Joey, I couldn’t agree more. I believe that the fierce competition within this industry is narrowing the focus of many college students. The age-old example is the growing number of younger athletes who are playing one sport rather than two or three. How many collegiate baseball players play soccer in the fall? OK, not a great example but you get the point. Not only is the emphasis more on winning, but the underlying training methodology is far more superior than it has ever been. Everyone is becoming bigger, faster, and stronger in order to excel within their one sport. What I am trying to say is that this “prioritization” is becoming the norm when building a career in finance. The entire financial industry is glamorized. College students who choose not to study Kierkegaard do so because they believe that watching CNBC before class or studying for the CFA will help them land an investment banking or trading job. Sure, it might help some but many will realize a few years down the road at the possibilities missed during their senior year in college. Take a look at many of the first year analysts who are hired by the top banks in Manhattan - many have a hard time holding a decent conversation if it begins to trail away from money, work, and trying to hook up with girls at the hot spots in the city. Theres a reason why some professors from top MBA programs are complaining that many of their students seek an MBA from their program merely to network and fall into an associate position or work at a PE/VC firm. Everyone wants to make top dollar and some will do anything to reach the top. For many, attending a certain college and then finding that perfect job while meeting only the right people are just smaller parts of the larger plan. Too bad. It is tough to really ENJOY life these days. I guess its just the nature of the beast.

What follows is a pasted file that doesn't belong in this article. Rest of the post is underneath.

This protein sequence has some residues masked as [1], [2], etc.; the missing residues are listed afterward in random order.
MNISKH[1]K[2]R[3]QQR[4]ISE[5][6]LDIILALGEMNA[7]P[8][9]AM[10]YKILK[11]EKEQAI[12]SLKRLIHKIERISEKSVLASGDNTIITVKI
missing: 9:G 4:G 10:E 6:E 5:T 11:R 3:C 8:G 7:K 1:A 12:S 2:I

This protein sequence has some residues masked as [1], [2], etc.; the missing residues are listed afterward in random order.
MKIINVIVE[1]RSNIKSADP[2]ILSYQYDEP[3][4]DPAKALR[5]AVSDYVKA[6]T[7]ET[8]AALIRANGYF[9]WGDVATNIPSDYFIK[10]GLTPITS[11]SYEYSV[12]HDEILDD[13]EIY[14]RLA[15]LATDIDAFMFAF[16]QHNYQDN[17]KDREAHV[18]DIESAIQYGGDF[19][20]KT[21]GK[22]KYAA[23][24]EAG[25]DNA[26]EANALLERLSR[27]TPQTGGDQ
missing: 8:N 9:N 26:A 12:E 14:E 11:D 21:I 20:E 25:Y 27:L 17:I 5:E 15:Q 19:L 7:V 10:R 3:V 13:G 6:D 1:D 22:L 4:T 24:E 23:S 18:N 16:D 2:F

I thought there would be more complaining about how few undergraduates actually decide to take the exam. It is a good exercise in time management to maintain a good GPA, study for the exam, and keep a balanced life. I believe it also puts a measure on the amount knowledge a student retained after four years of college. It is not difficult for an undergraduate student to enjoy life while studying for the CFA exam, as long as he/she has a little bit of self discipline.
Define enjoying life while studying.
After you tell me how many collegiate baseball players play soccer in the fall.